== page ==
For over two centuries, the United States and Denmark have enjoyed uninterrupted diplomatic relations. Since 1801, Denmark has been a strong ally of the U.S., making it our oldest Scandinavian ally and one of the oldest in Europe. This summer, Peter Jorgensen ’16, a world politics major, is interning with the U.S. Foreign Commercial Service (FCS) at the U.S. Embassy in Copenhagen. His internship is supported by the Katharine Eckman ’09 Fund.

Jorgensen knew he wanted to work with the FCS, a branch of the Department of Commerce's International Trade Administration dedicated to helping U.S. business thrive in the international market. He applied and was accepted to several FCS offices in Europe and Africa, eventually settling on Copenhagen. He said, “I'd visited the city multiple times before college and was comfortable with Danish culture. My family, being part-Danish, maintains connections to friends in Jutland and Copenhagen, which made it an easy decision.”

Jorgensen described the main goal of the Commercial Office, as “[fostering] closer relationships between American and Danish companies. To incentivize American investment in Denmark,” he continued, “we provide American companies with assistance in securing business partners, detailed briefs for understanding the Danish market and help with marketing the services of American brands to Danish consumers.”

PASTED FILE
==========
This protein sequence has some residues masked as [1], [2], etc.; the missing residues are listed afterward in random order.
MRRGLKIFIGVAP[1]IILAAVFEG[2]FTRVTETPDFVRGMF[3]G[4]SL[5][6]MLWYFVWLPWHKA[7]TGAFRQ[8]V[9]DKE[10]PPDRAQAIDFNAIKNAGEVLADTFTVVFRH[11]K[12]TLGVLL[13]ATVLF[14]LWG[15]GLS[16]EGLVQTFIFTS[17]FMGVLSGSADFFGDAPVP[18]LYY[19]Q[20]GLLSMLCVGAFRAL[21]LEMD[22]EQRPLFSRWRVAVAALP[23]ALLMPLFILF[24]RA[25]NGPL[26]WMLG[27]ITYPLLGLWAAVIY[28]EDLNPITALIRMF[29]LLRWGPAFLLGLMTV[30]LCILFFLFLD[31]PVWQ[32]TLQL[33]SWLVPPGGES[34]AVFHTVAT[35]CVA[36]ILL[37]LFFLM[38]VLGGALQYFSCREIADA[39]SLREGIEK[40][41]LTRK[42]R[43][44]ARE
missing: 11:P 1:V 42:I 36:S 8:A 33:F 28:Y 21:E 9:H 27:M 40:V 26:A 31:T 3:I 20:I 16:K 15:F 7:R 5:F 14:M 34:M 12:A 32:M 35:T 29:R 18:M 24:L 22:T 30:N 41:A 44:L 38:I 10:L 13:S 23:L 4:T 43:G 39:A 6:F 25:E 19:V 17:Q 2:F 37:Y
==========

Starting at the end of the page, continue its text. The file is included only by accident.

“It’s especially interesting from the commercial perspective,” said Jorgensen, “because my work has shown me how important personal friendships, built from business relationships, are in expanding an alliance.”

As the FCS intern, Jorgensen works on developing these briefs and helps organize events for American brands visiting Denmark. “As a world politics major its fascinating to be on the cutting edge of modern diplomacy,” he stated. “Occasionally I’m taken to meetings with one of my bosses, ranging from briefings of the ambassador to meetings with American corporations.”

Although many college students might feel out of place among diplomats and ambassadors, Jorgensen said, “it’s reassuring to experience how well my Hamilton education has prepared me for the workplace. Thanks to Hamilton I’m confident that my writing exceeds expectations and I’m excited to be able to solve problems with my projects in unique ways.”

Jorgensen has not yet decided what he would like to do after graduating; for now, he is looking forward to studying at the London School of Economics and Political Science in the fall.

Peter Jorgensen is a graduate of Walt Whitman High School (Bethesda, Md.).

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